I was lucky enough to receive a large number of previously unseen photos of Jasper. Jasper’s daughter gave them to Jack Arnow, who gave them to me. I do not have full information on all of them at this moment, but I’d like to share them with you!
Jasper in a front lever on the beach (I assume it’s Panama City, FL)
A young Jasper performs a back lever
A young Jasper performs “the flag“
Jasper in a handstand
Jasper in a one arm elbow lever (appears to be taken the same day as the handstand)
Jasper was a full-time student of the physical game. His strength grew until he could perform the following feats and more…
Jasper in a hand to hand on the beach (I assume he is the top guy)
Jasper doing what appears to be a two finger front lever (one finger of each hand)
Jasper doing a back lever with two people hanging off of him!!!
Jasper performing a one arm back lever! I love the looks on everyone’s faces!!
and of course, the “CTI” – The “Close to Impossible” required one to hold themselves from a bar with arms horizontal to the ground.
Well known CTI photo (top) plus the newly discovered one (bottom)
An Analysis of The CTI
by Jim Bathurst
People had heard of Jasper’s “CTI” strength hold for many, many years. Unfortunately, the only photo of the skill was the one on the top. It was old and did not include his feet in the picture. There was understandable doubt as to whether Jasper had actually performed this skill, whether it was just a swing down/up on the bar, or whether it was even possible! For a man of his strength to call something “close to impossible” is quite a daunting description! When Jasper’s daughter found the new picture of the CTI on the bottom, I believe it sheds a lot of light on this skill. I’d like to give my amateur analysis of the two pictures to give some proof that this was a legitimate hold, not just a swing. — According to John Gill’s website, Jasper claims to have held this position for about three seconds. Can we tell this by looking at the two pictures? I believe we can. First, there does not appear to be any sort of motion-blur on these photos. These pictures were taken in the 1940’s. I can’t believe that they had any sort of anti-blur camera technology that would suggest that this was a swing. Next, let’s establish that these pictures look to be taken by the same person, or in the very least nearly the same exact angle. I look at the two heads of the people under Jasper in relationship to the vertical bar support, as well as the woman on the towel in relationship to the slide to support this belief. Looking at these people in the background, I noticed two very interesting things. Exhibit one –
The circled lady is here in one photo (appears to be walking to the left)
She’s gone! (Assumingly walked out of camera range to the left)
Some people might argue that she’s behind the vertical pole, or she’s been photoshopped out. And people are welcome to believe what they want. Here’s another bit of evidence to show you.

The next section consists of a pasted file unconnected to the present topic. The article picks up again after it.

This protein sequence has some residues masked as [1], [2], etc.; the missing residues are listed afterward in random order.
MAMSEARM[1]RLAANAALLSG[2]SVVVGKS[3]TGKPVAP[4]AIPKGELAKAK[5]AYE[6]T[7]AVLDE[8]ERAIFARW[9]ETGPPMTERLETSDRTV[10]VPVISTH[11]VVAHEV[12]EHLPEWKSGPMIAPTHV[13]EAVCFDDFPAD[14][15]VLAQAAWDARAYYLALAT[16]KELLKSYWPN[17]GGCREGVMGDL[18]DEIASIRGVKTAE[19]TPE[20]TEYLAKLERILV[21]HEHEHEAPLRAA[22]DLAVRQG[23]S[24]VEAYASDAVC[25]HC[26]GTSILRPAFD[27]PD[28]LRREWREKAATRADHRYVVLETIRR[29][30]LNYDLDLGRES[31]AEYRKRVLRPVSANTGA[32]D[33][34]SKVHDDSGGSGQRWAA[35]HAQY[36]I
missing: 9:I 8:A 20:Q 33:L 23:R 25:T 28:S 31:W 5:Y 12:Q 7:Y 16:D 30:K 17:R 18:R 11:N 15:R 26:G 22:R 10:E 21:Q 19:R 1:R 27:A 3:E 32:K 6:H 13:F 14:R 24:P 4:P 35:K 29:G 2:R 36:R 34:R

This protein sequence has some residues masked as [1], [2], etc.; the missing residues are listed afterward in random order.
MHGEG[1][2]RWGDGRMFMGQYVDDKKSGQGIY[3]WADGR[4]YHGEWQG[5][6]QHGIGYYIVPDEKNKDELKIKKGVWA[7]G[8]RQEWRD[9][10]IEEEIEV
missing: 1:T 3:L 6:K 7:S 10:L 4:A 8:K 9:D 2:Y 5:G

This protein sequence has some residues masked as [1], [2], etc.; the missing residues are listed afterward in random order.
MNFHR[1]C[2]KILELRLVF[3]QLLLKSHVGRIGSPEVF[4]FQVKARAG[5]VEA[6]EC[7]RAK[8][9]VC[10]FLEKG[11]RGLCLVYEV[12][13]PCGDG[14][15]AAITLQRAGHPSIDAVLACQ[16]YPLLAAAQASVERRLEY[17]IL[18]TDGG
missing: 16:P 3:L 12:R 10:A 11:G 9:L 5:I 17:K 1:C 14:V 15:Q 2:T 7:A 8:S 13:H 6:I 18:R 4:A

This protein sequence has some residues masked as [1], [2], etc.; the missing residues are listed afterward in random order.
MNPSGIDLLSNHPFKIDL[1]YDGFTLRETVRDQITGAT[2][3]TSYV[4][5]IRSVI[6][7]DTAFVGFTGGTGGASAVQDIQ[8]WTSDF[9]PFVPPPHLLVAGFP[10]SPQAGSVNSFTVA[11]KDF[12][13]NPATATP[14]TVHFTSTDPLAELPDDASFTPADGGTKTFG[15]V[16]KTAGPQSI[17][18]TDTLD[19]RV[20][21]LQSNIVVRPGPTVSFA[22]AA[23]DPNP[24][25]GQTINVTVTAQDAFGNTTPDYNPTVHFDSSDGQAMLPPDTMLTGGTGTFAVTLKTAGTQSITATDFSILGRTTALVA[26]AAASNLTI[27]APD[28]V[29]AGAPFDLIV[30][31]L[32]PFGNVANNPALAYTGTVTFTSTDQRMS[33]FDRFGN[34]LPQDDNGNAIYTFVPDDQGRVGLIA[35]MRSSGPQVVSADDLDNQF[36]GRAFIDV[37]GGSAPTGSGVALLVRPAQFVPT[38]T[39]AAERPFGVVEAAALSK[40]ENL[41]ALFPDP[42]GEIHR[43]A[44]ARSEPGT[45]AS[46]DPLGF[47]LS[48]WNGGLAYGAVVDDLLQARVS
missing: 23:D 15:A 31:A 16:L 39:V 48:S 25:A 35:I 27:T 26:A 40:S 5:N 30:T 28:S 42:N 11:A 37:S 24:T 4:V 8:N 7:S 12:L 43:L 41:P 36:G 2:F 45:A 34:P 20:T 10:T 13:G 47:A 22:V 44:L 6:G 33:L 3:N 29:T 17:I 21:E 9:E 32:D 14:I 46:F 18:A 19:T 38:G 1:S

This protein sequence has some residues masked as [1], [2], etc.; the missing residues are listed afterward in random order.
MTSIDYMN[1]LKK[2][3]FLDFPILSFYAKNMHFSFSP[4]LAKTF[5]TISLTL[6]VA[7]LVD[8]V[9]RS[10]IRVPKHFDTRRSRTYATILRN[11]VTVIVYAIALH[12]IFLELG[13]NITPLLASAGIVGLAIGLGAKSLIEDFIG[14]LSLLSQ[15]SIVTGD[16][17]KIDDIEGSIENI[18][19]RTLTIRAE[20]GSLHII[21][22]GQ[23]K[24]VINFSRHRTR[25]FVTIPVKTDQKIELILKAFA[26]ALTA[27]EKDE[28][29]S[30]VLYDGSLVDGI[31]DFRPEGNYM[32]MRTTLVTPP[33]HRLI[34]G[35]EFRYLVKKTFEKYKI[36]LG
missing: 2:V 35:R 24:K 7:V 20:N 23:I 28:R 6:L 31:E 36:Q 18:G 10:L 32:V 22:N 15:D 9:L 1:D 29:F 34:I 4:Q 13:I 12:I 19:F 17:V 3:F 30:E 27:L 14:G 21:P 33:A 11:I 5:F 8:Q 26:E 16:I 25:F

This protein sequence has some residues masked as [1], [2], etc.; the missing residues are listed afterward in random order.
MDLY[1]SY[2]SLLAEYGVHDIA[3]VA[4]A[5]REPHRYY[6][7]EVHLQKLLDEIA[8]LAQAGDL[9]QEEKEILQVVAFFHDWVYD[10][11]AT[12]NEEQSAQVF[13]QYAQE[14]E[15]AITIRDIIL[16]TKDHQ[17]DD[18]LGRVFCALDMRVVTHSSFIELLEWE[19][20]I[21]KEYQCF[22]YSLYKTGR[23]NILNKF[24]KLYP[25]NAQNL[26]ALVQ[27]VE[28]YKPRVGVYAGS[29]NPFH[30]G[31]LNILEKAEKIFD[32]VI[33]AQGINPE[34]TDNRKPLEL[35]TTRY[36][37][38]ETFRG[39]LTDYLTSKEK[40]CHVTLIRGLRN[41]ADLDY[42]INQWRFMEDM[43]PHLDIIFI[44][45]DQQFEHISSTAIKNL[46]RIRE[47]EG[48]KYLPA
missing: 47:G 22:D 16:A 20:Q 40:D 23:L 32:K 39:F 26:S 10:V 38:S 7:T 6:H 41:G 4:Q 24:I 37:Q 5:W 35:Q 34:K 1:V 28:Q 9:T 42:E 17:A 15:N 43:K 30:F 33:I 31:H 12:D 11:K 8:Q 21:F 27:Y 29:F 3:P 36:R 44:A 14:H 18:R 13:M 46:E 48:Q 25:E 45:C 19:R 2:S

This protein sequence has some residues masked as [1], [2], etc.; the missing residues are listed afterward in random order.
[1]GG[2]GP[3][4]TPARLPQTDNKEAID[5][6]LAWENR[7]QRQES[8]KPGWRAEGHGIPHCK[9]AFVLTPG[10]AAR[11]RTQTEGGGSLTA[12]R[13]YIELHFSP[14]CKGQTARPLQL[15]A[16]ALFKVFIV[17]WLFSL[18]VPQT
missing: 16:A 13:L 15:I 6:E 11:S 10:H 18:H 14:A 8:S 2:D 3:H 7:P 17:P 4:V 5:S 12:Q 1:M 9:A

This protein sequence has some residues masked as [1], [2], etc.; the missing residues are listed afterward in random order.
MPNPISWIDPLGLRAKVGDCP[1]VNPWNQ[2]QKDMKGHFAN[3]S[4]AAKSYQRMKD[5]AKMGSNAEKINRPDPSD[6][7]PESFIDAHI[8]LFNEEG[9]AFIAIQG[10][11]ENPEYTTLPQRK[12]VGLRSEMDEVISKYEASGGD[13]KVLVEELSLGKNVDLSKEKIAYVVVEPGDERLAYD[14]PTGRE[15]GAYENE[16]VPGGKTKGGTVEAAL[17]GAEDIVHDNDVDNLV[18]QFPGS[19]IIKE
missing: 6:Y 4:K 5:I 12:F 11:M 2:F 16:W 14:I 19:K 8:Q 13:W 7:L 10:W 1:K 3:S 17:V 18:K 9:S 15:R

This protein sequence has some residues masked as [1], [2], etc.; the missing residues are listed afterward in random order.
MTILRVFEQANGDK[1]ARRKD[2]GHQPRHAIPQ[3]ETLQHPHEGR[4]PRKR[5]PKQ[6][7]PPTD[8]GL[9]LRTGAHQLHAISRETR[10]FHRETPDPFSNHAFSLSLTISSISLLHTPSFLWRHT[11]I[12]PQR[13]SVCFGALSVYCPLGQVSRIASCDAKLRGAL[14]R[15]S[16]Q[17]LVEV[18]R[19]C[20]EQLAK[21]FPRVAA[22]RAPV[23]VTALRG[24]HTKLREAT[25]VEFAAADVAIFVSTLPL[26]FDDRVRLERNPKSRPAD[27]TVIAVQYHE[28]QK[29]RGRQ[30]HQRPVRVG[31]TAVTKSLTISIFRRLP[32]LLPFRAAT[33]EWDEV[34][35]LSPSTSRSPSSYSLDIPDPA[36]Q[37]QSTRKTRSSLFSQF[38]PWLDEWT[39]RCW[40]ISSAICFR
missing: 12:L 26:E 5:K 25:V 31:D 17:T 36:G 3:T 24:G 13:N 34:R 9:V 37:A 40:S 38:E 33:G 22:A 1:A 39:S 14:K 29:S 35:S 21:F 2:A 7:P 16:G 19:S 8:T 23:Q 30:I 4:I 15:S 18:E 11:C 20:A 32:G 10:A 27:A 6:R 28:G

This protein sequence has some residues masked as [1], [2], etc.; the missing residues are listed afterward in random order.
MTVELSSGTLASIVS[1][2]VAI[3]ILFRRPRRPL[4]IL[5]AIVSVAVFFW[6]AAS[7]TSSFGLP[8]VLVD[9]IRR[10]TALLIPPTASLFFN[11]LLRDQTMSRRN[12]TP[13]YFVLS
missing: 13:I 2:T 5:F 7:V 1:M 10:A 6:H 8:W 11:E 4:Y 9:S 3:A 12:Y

Circled guy(?) on the right appears to be kneeling on a towel?
Now the guy has moved! (On hands and feet?)
In a photo where a lot of the people don’t appear to be moving (two heads sitting next to each other, lady sitting in a towel under the slide), we can surmise that the pictures were taken very close together.
But there’s enough movement in the background (lady walking, guy on towel) that would suggest that a few seconds had passed, not just a split second as would occur with a swing. I even just noticed the lady climbing the slide ladder – it appears as if she has stopped to look at Jasper performing the CTI!!
So the CTI photo without the feet appears to be the first one taken in the sequence, and the CTI photo with the feet appears to be the second one. This makes sense, as it appears Jasper has dropped slightly. But it still means that he held himself out from the bar with horizontal arms!!
The alignment of the arms to the body is nothing surprising, this looks similar to a front lever (which we know Jasper excelled at), the question remains as to how he kept himself from swinging down.
A comment regarding the CTI from legendary rock climber, John Gill, on his site states –
“a levered position that seems to defy the principles of physics, clearly requiring a phenomenal grip.”
Jack Arnow has told me that Jasper use to use various grip aids for his strength work – such as rosin for baseball bats, and even a mixture of aftershave and honey (presumably to dry out the skin then make it sticky). I do not know of this particular time, but it is possible that he was using something on his hands.
Jasper was a man who could climb a rope with one hand. Clearly he had a phenomenal grip. With an extra bit of stickiness on his hands, is the ‘Close To Impossible’ really all that Impossible anymore?
John Gill spoke further about the CTI in an email from January 2012 –
“When I made my assessment of the CTI – going on the original photo – I thought it showed him out so far from the bar that the torque would have been phenomenal and would have required a weld-like grip on the bar. But the new photo shows his center of gravity close to a point under the bar, and I can understand now his comment that it took shoulder and neck strength, but not excessive grip strength. It’s interesting that there is a little bit of a resemblance to a slightly collapsed Victorian on the rings – probably the hardest gymnastic lever accomplished to this date. But being on a bar instead might make it more difficult to hold that posture. Kudos to the great Master!”
The one thing that Jack Arnow repeated to me again and again was how humble Jasper was. He downplayed his own accomplishments as he taught others what he knew. He pushed his body to the limits. He inspired many. He was a veteran. He was a father. He lived life like others never do. Thank you Jasper. Rest in peace.